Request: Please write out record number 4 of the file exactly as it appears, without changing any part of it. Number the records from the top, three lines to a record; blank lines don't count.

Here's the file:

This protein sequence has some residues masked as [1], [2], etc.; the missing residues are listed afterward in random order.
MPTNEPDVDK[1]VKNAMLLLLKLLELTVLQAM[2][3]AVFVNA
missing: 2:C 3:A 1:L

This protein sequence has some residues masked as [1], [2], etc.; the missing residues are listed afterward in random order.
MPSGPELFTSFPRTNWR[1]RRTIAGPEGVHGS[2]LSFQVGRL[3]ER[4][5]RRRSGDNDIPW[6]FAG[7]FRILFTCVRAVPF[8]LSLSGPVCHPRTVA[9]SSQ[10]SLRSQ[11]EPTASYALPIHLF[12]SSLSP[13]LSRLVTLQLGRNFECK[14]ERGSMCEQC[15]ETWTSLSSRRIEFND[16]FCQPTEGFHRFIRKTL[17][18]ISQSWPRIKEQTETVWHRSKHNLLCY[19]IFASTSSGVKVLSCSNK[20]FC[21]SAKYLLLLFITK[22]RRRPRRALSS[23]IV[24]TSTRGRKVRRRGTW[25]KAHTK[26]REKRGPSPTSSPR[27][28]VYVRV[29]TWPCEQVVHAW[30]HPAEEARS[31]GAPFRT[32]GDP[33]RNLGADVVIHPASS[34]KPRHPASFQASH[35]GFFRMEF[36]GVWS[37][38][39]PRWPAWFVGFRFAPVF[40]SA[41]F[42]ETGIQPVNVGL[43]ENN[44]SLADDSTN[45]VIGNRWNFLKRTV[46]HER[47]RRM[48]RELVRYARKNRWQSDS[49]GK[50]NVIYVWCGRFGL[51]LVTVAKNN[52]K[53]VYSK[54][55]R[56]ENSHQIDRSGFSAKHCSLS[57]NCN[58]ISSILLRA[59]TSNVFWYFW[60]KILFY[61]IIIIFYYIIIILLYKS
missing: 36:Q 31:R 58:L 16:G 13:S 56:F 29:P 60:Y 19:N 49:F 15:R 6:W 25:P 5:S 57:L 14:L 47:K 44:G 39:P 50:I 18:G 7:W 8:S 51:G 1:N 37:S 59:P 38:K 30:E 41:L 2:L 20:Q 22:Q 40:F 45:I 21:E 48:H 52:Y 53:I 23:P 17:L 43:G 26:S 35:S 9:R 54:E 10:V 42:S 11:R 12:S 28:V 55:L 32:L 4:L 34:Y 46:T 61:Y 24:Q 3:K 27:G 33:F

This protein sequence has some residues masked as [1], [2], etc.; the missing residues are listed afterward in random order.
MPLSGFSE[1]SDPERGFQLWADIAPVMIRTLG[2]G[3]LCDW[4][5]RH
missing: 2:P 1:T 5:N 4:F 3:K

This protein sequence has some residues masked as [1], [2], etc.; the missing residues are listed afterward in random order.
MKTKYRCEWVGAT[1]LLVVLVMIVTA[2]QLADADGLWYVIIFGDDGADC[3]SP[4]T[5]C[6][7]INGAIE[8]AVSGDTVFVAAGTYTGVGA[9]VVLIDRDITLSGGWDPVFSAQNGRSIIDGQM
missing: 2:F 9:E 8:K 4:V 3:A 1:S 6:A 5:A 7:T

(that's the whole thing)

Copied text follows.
This protein sequence has some residues masked as [1], [2], etc.; the missing residues are listed afterward in random order.
MKTKYRCEWVGAT[1]LLVVLVMIVTA[2]QLADADGLWYVIIFGDDGADC[3]SP[4]T[5]C[6][7]INGAIE[8]AVSGDTVFVAAGTYTGVGA[9]VVLIDRDITLSGGWDPVFSAQNGRSIIDGQM
missing: 2:F 9:E 8:K 4:V 3:A 1:S 6:A 5:A 7:T